It was at the spring general assembly that Solis presented to the U.S. bishops "Encountering Christ in Harmony: A Pastoral Response to Our Asian and Pacific Island Brothers and Sisters." The bishops approved the document, which outlines the pastoral needs of Asian and Pacific Islander communities and provides a framework for dioceses and parishes.

In an interview, Solis talked with NCR about the significance of this document and how it could enrich the U.S. church in dialogue with culture. The interview has been edited for clarity.

"The time is ripe for an organized national pastoral approach to ministry with the diverse and growing Asian and Pacific Island communities."

—Bishop Oscar Solis

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NCR: What do you see as the significance of this document? 

Solis: It is a very important document as it recognizes the presence of the Asian and Pacific Island communities as an integral part of the Catholic Church in the United States. Asians and Pacific Islanders are the fastest growing minority population. They comprise the third largest segment of the U.S. Catholic population. They are ready for pastoral engagement in the church's mission of evangelization as well as sharing their precious cultural gifts of strong faith, rich cultural values and colorful traditions.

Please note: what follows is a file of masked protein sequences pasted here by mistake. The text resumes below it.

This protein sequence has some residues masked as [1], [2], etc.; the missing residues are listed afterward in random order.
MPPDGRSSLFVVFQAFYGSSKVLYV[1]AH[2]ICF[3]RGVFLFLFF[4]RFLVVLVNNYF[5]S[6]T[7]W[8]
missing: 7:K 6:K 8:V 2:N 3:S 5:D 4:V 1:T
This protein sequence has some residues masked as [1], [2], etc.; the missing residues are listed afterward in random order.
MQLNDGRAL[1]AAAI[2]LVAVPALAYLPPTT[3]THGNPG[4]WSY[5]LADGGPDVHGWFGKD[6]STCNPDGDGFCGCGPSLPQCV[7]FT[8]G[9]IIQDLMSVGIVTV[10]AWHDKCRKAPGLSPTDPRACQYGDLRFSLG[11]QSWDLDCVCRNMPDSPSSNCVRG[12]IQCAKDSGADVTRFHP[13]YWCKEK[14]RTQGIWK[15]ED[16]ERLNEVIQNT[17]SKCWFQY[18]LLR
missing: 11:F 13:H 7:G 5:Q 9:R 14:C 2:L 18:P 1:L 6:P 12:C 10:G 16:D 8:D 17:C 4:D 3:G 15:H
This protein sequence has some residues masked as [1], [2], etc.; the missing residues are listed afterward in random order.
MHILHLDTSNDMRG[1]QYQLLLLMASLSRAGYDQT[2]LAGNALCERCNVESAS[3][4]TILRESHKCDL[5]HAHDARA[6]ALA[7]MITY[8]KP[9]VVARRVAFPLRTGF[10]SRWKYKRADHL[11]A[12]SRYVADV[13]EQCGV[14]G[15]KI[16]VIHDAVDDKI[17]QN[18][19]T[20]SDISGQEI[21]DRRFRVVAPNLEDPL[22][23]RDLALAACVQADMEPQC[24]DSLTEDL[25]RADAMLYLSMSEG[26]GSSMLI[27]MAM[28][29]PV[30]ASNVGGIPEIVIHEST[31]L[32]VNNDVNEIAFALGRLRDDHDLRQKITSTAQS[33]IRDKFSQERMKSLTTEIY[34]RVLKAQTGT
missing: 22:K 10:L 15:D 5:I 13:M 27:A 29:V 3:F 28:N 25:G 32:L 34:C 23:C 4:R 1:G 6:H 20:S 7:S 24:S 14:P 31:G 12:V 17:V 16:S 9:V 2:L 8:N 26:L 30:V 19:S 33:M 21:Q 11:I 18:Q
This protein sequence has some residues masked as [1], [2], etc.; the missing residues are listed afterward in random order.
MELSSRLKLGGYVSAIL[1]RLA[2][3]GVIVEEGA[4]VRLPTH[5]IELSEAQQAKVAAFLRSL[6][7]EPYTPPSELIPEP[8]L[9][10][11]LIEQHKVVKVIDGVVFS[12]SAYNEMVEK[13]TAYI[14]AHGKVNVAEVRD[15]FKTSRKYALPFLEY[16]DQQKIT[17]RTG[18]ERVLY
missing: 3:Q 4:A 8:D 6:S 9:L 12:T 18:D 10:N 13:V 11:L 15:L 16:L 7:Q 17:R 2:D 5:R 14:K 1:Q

The diversity in language, customs and traditions enriches and at the same time challenges the U.S. Catholic Church in the pastoral care of the Asian and Pacific Island communities. They need pastoral guidance and support for their full integration and communion in the church, as well as formation, so that they develop to become effective leaders and missionaries of Christ. In many cases, they are producing vocations in the church at a larger ratio than their share of the Catholic population.

With this reality, the time is ripe for an organized national pastoral approach to ministry with the diverse and growing Asian and Pacific Island communities.